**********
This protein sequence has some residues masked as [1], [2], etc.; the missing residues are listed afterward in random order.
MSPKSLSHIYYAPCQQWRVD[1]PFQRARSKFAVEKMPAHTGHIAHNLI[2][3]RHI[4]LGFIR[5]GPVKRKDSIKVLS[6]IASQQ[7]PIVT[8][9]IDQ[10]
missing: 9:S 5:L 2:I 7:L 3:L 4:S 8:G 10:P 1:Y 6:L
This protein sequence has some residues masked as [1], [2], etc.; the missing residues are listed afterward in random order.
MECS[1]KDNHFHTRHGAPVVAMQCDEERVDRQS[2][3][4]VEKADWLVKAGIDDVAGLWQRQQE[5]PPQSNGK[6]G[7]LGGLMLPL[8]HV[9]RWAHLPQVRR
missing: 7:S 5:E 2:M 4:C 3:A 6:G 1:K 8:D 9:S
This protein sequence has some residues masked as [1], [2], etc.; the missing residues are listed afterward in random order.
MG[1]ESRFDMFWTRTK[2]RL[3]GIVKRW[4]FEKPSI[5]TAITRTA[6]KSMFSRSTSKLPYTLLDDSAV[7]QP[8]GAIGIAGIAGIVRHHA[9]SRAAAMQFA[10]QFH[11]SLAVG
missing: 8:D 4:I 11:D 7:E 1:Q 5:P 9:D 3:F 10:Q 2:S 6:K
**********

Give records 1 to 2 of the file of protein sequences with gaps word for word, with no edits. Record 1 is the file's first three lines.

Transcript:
This protein sequence has some residues masked as [1], [2], etc.; the missing residues are listed afterward in random order.
MSPKSLSHIYYAPCQQWRVD[1]PFQRARSKFAVEKMPAHTGHIAHNLI[2][3]RHI[4]LGFIR[5]GPVKRKDSIKVLS[6]IASQQ[7]PIVT[8][9]IDQ[10]
missing: 9:S 5:L 2:I 7:L 3:L 4:S 8:G 10:P 1:Y 6:L
This protein sequence has some residues masked as [1], [2], etc.; the missing residues are listed afterward in random order.
MECS[1]KDNHFHTRHGAPVVAMQCDEERVDRQS[2][3][4]VEKADWLVKAGIDDVAGLWQRQQE[5]PPQSNGK[6]G[7]LGGLMLPL[8]HV[9]RWAHLPQVRR
missing: 7:S 5:E 2:M 4:C 3:A 6:G 1:K 8:D 9:S